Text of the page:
Search results

1 – 10 of 69
Article
Publication date: 14 March 2018

Alisa G. Brink, Jennifer C. Coats and Frederick W. Rankin

Participative budgeting can benefita firm by incorporating subordinates’ private information into financing and operating decisions. In the managerial accounting…

Abstract

Participative budgeting can benefita firm by incorporating subordinates’ private information into financing and operating decisions. In the managerial accounting literature, studies of participative budgeting posit superiors that range from passively committed to highly active participants, some of whom are permitted to communicate, choose compensation schemes, negotiate with subordinates, and reject budgets. This paper synthesizes and analyzes experimental research in participative budgeting with a focus on the role of the superior defined in the research design, and on how that role affects budget outcomes, subordinate behavior, and in some cases superior behavior. We demonstrate how superior type influences economic and behavioral predictions, and likewise affects budgeting outcomes and the interpretation of the results. This paper is intended to further our understanding of how superior type affects behavior in participative budgeting studies, and to facilitate the choice of superior type in future research designs.

Details

Journal of Accounting Literature, vol. 41 no. 1
Type: Research Article
ISSN: 0737-4607

Keywords

Book part
Publication date: 23 November 2016

Jennifer C. Coats and Frederick W. Rankin

Despite the benefits of delegation, anecdotal and survey-based evidence suggests that firms do not optimally delegate decision-making authority. However, to date, no…

Abstract

Purpose

Despite the benefits of delegation, anecdotal and survey-based evidence suggests that firms do not optimally delegate decision-making authority. However, to date, no quantifiable evidence supports this claim.

Methodology/approach

We design an experiment to explore the superior’s choice between delegation and information elicitation. We also examine the effect of the superiors’ choice on the amount of effort provided by subordinates to gather decision-facilitating information.

Findings

We find that, compared to economic predictions, superiors delegate less often than they should. Subordinates exert lower effort when superiors elicit information than when superiors delegate the decision to them. As a result, superiors earn lower profit when they elicit information than when they delegate decision-making authority.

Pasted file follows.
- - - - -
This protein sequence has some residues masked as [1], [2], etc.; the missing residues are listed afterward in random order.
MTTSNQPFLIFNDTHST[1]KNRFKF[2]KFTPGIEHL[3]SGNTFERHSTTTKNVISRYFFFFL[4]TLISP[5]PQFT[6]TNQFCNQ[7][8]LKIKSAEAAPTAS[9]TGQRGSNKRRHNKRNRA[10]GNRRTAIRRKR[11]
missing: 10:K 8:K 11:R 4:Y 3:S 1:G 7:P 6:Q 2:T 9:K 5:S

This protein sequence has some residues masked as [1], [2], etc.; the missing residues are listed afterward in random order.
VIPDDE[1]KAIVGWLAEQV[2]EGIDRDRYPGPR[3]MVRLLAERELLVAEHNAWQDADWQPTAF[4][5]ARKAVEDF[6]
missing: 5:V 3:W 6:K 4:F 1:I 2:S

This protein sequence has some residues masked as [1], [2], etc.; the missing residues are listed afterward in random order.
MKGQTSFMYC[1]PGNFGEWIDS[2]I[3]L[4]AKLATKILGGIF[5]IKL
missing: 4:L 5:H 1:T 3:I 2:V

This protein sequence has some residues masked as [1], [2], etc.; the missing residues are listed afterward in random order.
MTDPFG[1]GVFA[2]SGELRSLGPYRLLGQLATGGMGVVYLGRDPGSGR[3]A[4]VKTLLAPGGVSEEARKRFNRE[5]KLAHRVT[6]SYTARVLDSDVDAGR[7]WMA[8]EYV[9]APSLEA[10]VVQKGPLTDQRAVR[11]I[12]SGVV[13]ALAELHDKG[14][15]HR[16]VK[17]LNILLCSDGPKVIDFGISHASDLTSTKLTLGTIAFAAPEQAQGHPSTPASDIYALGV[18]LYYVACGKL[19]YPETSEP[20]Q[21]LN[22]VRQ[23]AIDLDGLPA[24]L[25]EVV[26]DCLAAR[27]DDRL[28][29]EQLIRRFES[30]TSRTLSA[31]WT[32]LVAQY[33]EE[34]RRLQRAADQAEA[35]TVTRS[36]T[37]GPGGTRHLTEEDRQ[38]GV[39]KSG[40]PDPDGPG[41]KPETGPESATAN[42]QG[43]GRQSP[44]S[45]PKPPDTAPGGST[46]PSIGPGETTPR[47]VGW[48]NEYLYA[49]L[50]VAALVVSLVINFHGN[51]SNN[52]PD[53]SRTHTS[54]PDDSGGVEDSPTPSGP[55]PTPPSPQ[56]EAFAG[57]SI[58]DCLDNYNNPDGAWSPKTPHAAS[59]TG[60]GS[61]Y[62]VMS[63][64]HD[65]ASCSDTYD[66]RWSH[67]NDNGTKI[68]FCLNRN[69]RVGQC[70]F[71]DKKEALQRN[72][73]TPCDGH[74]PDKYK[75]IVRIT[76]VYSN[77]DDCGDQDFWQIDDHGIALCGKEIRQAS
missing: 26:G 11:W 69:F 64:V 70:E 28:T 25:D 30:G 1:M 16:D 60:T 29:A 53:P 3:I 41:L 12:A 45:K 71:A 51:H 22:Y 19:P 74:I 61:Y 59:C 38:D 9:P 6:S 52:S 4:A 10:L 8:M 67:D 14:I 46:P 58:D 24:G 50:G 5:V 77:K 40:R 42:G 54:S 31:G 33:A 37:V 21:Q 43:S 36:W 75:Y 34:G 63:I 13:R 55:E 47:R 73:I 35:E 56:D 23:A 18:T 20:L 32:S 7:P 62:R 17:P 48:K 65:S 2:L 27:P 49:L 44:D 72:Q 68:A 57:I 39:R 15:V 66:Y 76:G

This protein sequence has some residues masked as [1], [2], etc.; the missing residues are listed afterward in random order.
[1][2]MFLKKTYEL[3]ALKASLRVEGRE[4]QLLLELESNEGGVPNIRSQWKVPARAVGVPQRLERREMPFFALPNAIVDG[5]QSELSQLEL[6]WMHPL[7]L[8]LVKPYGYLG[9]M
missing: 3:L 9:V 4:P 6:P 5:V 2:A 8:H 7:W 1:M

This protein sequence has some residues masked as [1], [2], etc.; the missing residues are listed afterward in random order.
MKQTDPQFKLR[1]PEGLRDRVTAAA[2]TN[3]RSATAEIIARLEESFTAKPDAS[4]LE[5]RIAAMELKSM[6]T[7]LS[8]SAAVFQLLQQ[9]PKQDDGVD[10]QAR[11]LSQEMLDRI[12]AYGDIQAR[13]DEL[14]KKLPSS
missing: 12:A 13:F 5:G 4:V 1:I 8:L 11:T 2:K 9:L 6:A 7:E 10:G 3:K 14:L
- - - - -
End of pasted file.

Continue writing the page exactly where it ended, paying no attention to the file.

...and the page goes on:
Research implications

Our empirical evidence supports two main tenets espoused in the literature on the allocation of decision rights. First, the evidence of under delegation contributes to the literature which maintains that superiors’ tendency to under-delegate leads firms to become overly centralized.

Originality/value

By designing a novel experimental, we identify systematic ways in which behavior deviates from economic theory and contribute to the discussion on how firms utilize information. In particular, under delegation prevents firms from exploiting economies that arise from local capabilities and task specialization, and results in forgone profits.

Details

Advances in Management Accounting
Type: Book
ISBN: 978-1-78560-972-5

Keywords

Content available
Book part
Publication date: 23 November 2016

Abstract

Details

Advances in Management Accounting
Type: Book
ISBN: 978-1-78560-972-5

Content available
Book part
Publication date: 29 March 2016

Abstract

Details

Advances in Management Accounting
Type: Book
ISBN: 978-1-78441-652-2

Content available
Book part
Publication date: 13 August 2018

Abstract

Details

Advances in Management Accounting
Type: Book
ISBN: 978-1-78756-440-4

Content available
Book part
Publication date: 3 July 2017

Abstract

Details

Advances in Management Accounting
Type: Book
ISBN: 978-1-78714-530-6

Content available
Book part
Publication date: 28 October 2021

Abstract

Details

Advances in Management Accounting
Type: Book
ISBN: 978-1-80043-627-5

Content available
Book part
Publication date: 28 September 2020

Abstract

Details

Advances in Management Accounting
Type: Book
ISBN: 978-1-83982-913-0

Content available
Book part
Publication date: 20 October 2017

Abstract

Details

Advances in Management Accounting
Type: Book
ISBN: 978-1-78743-297-0

Book part
Publication date: 25 July 2019

Shelley Price-Williams, Pietro Sasso and Roger “Mitch” Nasser Jr

The origin of the learning community, in higher education in the US, began over a century ago. In contemporary higher education, living-learning communities (LLCs) have…

Abstract

The origin of the learning community, in higher education in the US, began over a century ago. In contemporary higher education, living-learning communities (LLCs) have become a strategic way to foster student development, engagement, and success as well to advance key tenets of diversity and inclusion. Within this work, a historical narrative of the learning community is provided, in addition to a discussion of relative student development theory. Finally, this chapter positions diversity and inclusion as central to this educational intervention and frames the utility of this student engagement model within the Dynamic Student Development Metatheodel, a modern theory of student success and development.

Details

Strategies for Facilitating Inclusive Campuses in Higher Education: International Perspectives on Equity and Inclusion
Type: Book
ISBN: 978-1-78756-065-9

Keywords

1 – 10 of 69